if($defaultVIServer.Build -ge '258902'){
      $new.Device.ControllerKey = $oldCtrl.ControllerKey
      $new.Device.UnitNumber = $oldCtrl.UnitNumber
      }

    Matt Liebowitz

    @PiroNet

    The PVSCSI driver has been updated for vSphere 4.1 and that limitation is no longer an issue. I wrote a blog post about it just this week actually.

    http://www.thelowercasew.com/more-vsphere-4-1-enhancements-welcome-back-pvscsi-driver

      LucD

      @Matt, thanks for the information. Great blog btw.

      @all, like Matt says in his post, we can now make the Paravirtual SCSI Controller the default.
      But remember to inject the driver into the OS first, otherwise there will be a BSOD (see earlier) when your boot disk is connected to the Paravirtual SCSI Controller.

    PiroNet

    The driver injection method that NiTRo blogged about works great. I was using the same trick at the physical server era πŸ™‚

    Not sure how you could insert it in your code thought!?

    Also a side note, PVSCSI is not for every VM. Scott Drummonds at vpivot.com has a great post about it: http://vpivot.com/2010/02/04/pvscsi-and-low-io-workloads/

    Cheers,
    Didier

      LucD

      Thanks for the information.
      The automation of the injection process would be a great feature. I’ll put it on my (long) list πŸ˜‰

    Carl

    Hi LucD,

    I tried running the script but I get the follwoing errors:
    Property ‘ControllerKey’ cannot be found on this object; make sure it exists and is settable.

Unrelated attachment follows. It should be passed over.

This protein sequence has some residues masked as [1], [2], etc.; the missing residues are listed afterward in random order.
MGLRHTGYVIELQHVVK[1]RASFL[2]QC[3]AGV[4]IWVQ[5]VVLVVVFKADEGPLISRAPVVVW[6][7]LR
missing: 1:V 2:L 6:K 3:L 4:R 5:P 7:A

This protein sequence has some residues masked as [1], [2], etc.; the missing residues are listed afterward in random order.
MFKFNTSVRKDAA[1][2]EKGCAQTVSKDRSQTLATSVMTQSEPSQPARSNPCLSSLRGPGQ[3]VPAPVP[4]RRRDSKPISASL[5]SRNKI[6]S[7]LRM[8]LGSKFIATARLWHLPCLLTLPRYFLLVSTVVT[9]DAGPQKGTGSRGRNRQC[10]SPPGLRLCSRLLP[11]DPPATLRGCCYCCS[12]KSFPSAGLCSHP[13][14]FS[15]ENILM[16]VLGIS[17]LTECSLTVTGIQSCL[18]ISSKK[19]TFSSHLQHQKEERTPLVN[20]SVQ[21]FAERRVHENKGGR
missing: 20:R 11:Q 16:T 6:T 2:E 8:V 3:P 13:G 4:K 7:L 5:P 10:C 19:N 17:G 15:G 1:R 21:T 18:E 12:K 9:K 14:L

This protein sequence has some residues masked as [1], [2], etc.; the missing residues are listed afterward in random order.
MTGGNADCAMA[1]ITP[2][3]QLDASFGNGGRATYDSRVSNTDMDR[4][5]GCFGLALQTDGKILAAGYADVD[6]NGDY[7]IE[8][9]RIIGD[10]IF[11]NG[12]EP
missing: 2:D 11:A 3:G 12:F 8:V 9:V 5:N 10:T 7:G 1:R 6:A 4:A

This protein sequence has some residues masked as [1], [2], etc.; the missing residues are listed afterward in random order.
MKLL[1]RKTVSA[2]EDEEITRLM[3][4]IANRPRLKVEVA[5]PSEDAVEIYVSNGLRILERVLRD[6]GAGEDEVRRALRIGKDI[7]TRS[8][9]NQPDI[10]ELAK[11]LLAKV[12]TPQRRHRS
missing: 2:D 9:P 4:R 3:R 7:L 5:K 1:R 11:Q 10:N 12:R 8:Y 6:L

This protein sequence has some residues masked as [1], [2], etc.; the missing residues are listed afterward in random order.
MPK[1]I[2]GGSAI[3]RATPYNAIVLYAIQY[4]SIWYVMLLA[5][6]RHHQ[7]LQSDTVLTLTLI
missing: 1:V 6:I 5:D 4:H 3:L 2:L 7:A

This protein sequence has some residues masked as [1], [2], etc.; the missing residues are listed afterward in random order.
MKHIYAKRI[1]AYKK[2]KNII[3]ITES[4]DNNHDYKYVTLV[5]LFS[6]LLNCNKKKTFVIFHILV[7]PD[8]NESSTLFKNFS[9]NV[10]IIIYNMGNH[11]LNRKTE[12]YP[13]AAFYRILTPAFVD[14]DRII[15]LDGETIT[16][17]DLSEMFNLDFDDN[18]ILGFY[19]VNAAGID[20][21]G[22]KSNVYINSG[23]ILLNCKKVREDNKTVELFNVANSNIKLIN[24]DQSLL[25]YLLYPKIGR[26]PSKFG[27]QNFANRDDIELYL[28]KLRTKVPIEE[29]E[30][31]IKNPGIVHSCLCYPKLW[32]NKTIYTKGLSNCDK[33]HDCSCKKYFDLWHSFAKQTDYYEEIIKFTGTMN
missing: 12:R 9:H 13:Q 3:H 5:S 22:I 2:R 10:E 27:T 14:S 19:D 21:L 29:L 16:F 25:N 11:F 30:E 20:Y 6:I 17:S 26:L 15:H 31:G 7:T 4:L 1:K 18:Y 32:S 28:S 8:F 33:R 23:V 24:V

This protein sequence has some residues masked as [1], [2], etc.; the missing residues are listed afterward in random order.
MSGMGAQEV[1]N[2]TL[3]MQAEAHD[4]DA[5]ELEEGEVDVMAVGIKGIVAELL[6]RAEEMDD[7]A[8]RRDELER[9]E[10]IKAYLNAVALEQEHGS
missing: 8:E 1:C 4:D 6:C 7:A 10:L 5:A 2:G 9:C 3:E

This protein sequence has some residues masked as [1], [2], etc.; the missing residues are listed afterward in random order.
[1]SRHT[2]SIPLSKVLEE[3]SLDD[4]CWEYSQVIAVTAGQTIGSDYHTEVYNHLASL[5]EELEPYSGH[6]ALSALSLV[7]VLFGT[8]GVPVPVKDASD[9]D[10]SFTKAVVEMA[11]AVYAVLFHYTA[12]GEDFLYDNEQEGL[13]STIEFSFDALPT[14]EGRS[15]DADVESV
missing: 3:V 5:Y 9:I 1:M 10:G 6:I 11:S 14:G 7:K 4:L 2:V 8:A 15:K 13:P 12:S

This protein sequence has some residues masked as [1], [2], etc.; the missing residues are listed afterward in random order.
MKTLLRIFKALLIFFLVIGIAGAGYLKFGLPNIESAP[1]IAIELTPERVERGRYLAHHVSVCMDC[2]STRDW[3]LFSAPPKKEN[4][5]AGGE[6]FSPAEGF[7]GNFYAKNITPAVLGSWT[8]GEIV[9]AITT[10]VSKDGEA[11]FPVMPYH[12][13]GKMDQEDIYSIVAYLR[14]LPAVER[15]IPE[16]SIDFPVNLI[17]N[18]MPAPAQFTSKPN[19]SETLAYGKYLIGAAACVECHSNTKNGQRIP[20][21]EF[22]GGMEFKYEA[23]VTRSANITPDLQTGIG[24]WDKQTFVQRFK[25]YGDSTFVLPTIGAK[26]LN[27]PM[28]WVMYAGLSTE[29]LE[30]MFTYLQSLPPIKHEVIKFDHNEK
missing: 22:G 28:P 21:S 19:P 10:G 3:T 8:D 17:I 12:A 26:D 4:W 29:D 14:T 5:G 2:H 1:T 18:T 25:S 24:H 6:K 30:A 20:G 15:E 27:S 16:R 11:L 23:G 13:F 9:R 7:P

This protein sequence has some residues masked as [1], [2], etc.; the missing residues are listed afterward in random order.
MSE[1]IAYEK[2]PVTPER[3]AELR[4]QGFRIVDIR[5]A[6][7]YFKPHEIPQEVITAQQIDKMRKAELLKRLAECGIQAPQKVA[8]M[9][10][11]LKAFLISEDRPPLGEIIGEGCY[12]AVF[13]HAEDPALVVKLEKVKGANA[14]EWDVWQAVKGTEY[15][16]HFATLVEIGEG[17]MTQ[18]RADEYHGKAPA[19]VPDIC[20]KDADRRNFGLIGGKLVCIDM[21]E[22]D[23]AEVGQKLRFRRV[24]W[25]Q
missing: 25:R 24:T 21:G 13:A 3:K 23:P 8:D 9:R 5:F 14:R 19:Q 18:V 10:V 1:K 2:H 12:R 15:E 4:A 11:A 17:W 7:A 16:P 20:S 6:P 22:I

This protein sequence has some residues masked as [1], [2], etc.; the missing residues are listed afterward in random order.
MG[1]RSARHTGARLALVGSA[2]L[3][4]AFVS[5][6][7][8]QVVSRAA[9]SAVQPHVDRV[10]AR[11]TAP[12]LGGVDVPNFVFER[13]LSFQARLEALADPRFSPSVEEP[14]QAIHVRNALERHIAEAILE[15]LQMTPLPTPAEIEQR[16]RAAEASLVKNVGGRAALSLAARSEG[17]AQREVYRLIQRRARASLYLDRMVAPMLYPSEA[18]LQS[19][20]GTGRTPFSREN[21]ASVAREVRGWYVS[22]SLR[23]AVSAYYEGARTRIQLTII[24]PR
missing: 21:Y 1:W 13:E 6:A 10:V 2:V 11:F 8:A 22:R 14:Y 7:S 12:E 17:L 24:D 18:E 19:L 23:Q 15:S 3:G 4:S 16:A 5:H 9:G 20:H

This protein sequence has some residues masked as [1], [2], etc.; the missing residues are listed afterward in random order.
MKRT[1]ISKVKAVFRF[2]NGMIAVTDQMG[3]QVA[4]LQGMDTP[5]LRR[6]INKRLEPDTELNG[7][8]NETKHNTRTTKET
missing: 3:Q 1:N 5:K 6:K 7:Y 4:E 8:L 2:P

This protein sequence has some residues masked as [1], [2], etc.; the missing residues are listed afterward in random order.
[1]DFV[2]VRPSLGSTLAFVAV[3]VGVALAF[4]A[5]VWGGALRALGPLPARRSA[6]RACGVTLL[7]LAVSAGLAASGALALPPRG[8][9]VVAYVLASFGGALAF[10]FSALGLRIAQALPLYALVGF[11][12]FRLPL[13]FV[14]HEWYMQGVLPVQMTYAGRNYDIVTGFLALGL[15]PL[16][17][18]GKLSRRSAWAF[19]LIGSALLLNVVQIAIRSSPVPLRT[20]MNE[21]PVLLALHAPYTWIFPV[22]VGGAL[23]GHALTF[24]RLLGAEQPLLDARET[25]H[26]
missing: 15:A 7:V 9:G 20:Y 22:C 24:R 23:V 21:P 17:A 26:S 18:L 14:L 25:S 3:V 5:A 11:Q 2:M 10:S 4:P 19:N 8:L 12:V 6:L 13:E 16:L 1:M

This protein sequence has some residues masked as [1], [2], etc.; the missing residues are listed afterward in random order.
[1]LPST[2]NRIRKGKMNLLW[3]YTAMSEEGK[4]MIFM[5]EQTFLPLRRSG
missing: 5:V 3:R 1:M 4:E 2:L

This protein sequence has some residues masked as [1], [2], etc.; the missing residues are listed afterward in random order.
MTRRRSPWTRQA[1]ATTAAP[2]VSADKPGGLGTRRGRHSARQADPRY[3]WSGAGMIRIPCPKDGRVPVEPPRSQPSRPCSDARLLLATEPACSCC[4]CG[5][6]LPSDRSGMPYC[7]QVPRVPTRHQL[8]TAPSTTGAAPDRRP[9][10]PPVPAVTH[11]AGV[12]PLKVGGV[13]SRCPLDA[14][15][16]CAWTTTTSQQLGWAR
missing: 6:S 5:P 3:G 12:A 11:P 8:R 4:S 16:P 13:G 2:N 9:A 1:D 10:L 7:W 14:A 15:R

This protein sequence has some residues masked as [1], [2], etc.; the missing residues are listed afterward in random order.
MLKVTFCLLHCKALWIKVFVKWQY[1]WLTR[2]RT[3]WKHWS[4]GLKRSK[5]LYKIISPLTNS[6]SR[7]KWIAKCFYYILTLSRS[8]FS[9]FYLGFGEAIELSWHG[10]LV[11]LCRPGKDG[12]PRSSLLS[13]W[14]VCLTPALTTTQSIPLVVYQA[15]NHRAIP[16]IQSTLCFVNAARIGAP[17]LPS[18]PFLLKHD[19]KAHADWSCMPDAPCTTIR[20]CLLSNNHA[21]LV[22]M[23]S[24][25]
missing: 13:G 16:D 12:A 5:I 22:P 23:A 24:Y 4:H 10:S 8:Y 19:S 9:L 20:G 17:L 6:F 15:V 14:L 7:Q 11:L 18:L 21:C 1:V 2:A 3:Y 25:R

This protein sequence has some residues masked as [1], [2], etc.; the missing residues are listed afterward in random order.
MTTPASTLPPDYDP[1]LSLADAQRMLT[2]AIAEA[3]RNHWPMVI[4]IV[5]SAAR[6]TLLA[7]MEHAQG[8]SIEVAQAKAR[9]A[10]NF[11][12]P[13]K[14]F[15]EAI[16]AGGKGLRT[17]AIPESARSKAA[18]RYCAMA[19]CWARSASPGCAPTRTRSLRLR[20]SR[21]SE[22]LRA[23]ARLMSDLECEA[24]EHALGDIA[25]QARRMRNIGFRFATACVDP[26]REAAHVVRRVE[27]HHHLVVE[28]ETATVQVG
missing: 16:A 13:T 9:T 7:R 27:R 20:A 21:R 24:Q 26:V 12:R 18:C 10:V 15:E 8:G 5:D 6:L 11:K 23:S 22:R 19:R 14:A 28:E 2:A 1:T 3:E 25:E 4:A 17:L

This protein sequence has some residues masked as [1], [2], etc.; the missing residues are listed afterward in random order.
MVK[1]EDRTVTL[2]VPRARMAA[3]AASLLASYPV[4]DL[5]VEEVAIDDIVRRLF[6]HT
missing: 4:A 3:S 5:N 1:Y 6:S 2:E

At D:\Change_Controller_to_PVSCSI.ps1:32 char:14
    + $dev.device. <<<< ControllerKey = – 100
    + CategoryInfo : InvalidOperation: (ControllerKey:String) [], RuntimeException
    + FullyQualifiedErrorId : PropertyNotFound

    Exception calling "ReconfigVM" with "1" argument(s): "Not initialized: vim.vm.device.VirtualDevice device"
    At D:\Change_Controller_to_PVSCSI.ps1:44 char:15
    + $vm.ReconfigVM <<<< ($spec)
    + CategoryInfo : NotSpecified: (:) [], MethodInvocationException
    + FullyQualifiedErrorId : DotNetMethodException

    Any Ideas whats going wrong?

      LucD

      Hi Carl, it looks as if there is indeed a device connected to the “old” controller that doesn’t seem to have the ControllerKey property.
      Can you perhaps send me screenshots of the controller and the devices connected to it from the Edit Settings option on the guest.
      You can send them to lucd(at)lucd(dot)info.

      LucD

      After some debugging we found out that the problem was caused by the “regional settings”.
      On Carl’s PC the regional settings were set to German.
      Where the vCenter client still shows “SCSI controller 0” if you open the settings of the guest, the label property contained “SCSI-Controller 0” (notice the additional dash in there !).
      Once the script was adapted for this strange behaviour, the script worked as intended.

    NiTRo

    Here is a way to automate driver switch, hope it could help someone : http://www.hypervisor.fr/?p=1764

    dboftlp

    Alan ran into an issue where just switching the controller would cause VM to BSOD b/c no drivers were installed yet from vmtools (http://bit.ly/4Hmn9X). Can you confirm that this is not the case using your script. He also gives a work around, adding another tiny drive so drivers are installed then going back and changing on boot drive then removing, but sheesh…
    kthxbye

    -dboftlp

      LucD

      No, if you don’t have the driver installed before you run the script, the OS will BSOD, provided your boot disk is located under the PV controller.
      I tested with a Windows 2008 Standard server.

      I’ll have a look if I can automate that part as well.

      I have put up a warning in the article to make sure people know the risk.